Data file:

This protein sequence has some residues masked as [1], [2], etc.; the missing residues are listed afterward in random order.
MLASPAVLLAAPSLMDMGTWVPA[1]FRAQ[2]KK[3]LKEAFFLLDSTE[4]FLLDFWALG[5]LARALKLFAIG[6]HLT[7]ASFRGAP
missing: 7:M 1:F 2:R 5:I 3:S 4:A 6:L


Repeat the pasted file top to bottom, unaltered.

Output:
This protein sequence has some residues masked as [1], [2], etc.; the missing residues are listed afterward in random order.
MLASPAVLLAAPSLMDMGTWVPA[1]FRAQ[2]KK[3]LKEAFFLLDSTE[4]FLLDFWALG[5]LARALKLFAIG[6]HLT[7]ASFRGAP
missing: 7:M 1:F 2:R 5:I 3:S 4:A 6:L